Dear Friends and Neighbors,
After yet another special session, the fourth in the last two years, the Legislature adjourned last Tuesday. Though there were some hiccups along the way, we accomplished much of what we set out to do. We passed supplemental operating, capital and transportation budgets that make small adjustments to the two-year budgets we passed last session, as well as additional investments.
The Legislature also overrode the vetoes of 27 bills made by the governor, who had vetoed them out of frustration at the lack of a timely budget deal. I was correct in predicting the only result of the vetoes would be to slow the process down. That's exactly what happened, but I'm thankful we were able to act and save some good legislation.
Supplemental operating budget
Thanks to the hard work done by budget negotiators, a strong supplemental operating budget proposal was ultimately agreed on by both chambers. The budget doesn't raise taxes or raid the state's rainy day fund. Instead, it does what supplemental budgets should do. It makes small adjustments to the 2015-17 budget, invests in some key areas, and pays for emergencies.
Here are the highlights:
- $191 million increase in spending, or half-a-percent;
- $40 million directed for mental-health programs and the state's two mental hospitals;
- $29 million for overtime of home health-care providers;
- As much as $18 million appropriated for state need-grant college funding;
- $8 million to help backfill costs to keep tuition reduced at state colleges and universities;
- $7 million to recruit and retain K-12 staff and support for beginning teachers;
- $190 million in budget reserves to pay for wildfire suppression.
Two of my bills signed into law
House Bill 2413, which passed the House 98-0 and the Senate 45-1, will remove excessive penalties for past due aircraft registrations. Currently, late payers could face a $400 penalty on a $65 combined annual aircraft registration and excise tax fee. That's excessive. When my bill goes into effect in June, the Washington State Department of Transportation (WSDOT) will be required to levy a single $100 penalty on individuals whose aircraft registrations are 60 days or more past due. This small change to current law is a much more reasonable approach and will be helpful to many in the aviation community. In addition to changing the penalty structure, my bill also redirects penalty revenue from the general fund to the aeronautics account.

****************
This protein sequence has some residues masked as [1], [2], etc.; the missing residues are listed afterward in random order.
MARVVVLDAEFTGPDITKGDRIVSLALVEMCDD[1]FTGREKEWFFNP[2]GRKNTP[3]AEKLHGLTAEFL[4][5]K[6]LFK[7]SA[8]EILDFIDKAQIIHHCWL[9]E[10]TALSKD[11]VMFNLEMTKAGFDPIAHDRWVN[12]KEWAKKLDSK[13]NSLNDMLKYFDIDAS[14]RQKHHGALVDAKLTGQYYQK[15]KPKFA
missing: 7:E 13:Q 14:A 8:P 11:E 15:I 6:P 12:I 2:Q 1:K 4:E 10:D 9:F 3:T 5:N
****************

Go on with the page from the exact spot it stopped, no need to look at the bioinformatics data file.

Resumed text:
House Bill 2925 will give more autonomy to our ranchers. The state Department of Natural Resources (DNR) will now be required to allow citizens access to public lands for the purposes of saving livestock as long as they do not interfere with fire responders. Ranchers like myself know that good animal husbandry requires looking after the health and safety of our animals at all times, so it simply makes sense for DNR to afford citizens the opportunity to rescue their animals. Additionally, my bill creates civil liability immunity for the state if a livestock owner accesses public lands to retrieve livestock during a fire response and is injured or killed. This bill passed the House 97-1 and the Senate 47-0 before being signed into law by the governor.
Town halls this interim
This interim, I am planning on hosting 11 town halls – four in Lincoln County, five in Grant County, and two more in Kittitas County. I am currently working on securing the venues for these town halls, and will have much more for you in my next email update.
Please continue to get in touch with me with any comments, questions or concerns. My email address is email@example.com and my phone number is (509) 766-6682 at my district office in Moses Lake.
It is an honor to serve as your state representative.